The First-Person Project

Rita Timpanaro ’72

Smithtown, NY

Horse Trainer, Horse Show Judge, Certified Equine Appraiser, Equine Expert Witness

Major: Sociology

I’ve always loved horses. My parents bought me a horse when I was nine years of age and I rode competitively starting at ten. They made many sacrifices so I could ride with a top trainer 90 minutes from our home. We lived on Long Island and my mom picked me up after school and drove me to my lessons. The very first National event I competed in was a Junior Hunter Class, held at the prestigious Madison Square Garden. I was 12 years of age, competed against riders under 18, and rode my horse Nibbles to the blue ribbon win. There are two major qualifying final events offered to Junior riders, who are riders under 18: the ASPCA Maclay National Equitation Championship and the USEF National Hunter Seat Medal Championship Finals. The rider is judged on position and form, jumping a three-foot, six-inch intricate course of fences. I qualified for both Finals starting at age 12. At 13, I was awarded the ASPCA Maclay National Equitation Reserve Championship and at 16 won the USEF National Hunter Seat Medal Championship Finals. It has taken me a lifetime to realize that I was an accomplished rider! My parents never pushed me to ride and compete; they supported my love of riding. I was just a really lucky kid.

When I was 18, while attending my second year at Mount Ida Junior College in Newton Centre, Massachusetts, my mom had a heart attack and passed away suddenly. It was that day that I understood what she meant whenever she said “life is a roller coaster.” Right then, I stopped riding. I couldn’t handle going to horse shows, because she had always been there with me, along with my dad. I earned an associate’s degree in retailing from Mount Ida and was uncertain on what I wanted to do next.I knew I liked to ski, and there were many mountains near Keene. I wanted to attend a small school, and when I visited Keene State, I knew I wanted to go there.

Initially I thought I might focus on elementary ed, but then changed over to sociology. I loved Keene State. I made lifelong friends. It was a great experience. When I graduated, my dad said, “You’re going to get a job.” I had never had a job before. So I moved back home, and I lived with my dad. I was drawn back to my love for horses, and thought I would teach horseback riding. I was hired at a small barn to ride and teach riding. Each day I wrote out an outline for my lesson plan, which I had learned while studying at Keene. After six months, I moved on to work as a riding instructor at a beautiful facility and continued teaching there for five years. During that time, at age 23, I rented and then purchased a house with an eight-stall barn and riding ring on Long Island. The property backs into a park, which is really beautiful. Land is very hard to come by on Long Island, so to be adjacent to a 600-acre park that has horseback riding trails is pretty perfect.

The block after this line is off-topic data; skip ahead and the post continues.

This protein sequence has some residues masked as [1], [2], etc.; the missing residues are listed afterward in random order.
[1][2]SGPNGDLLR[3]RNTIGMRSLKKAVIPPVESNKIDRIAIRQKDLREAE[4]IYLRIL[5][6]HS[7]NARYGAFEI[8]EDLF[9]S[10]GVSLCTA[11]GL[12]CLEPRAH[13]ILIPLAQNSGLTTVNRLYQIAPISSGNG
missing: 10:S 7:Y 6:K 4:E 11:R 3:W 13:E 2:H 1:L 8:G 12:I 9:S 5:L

Once I started working, I worked really hard. I was a workaholic and I still am. I’ve always been very focused and organized in whatever it is that I’m doing. Throughout my career, I instructed two types of riders: students who were eager to learn how to ride and compete in horse shows; and students who, for various reasons, just wanted to learn how to ride a horse. I loved teaching riders, young kids to older adults, to be the best they could be. Many students owned their own horses and those who did not own a horse took lessons on my school horses. I taught thousands of lessons and loved it. In addition to teaching, I spent many hours riding and training horses. To see the progress in a horse’s education is just as exciting as it is to witness in the student’s education. Horses are amazing animals! For over 40 years I also freelanced at numerous facilities throughout Long Island.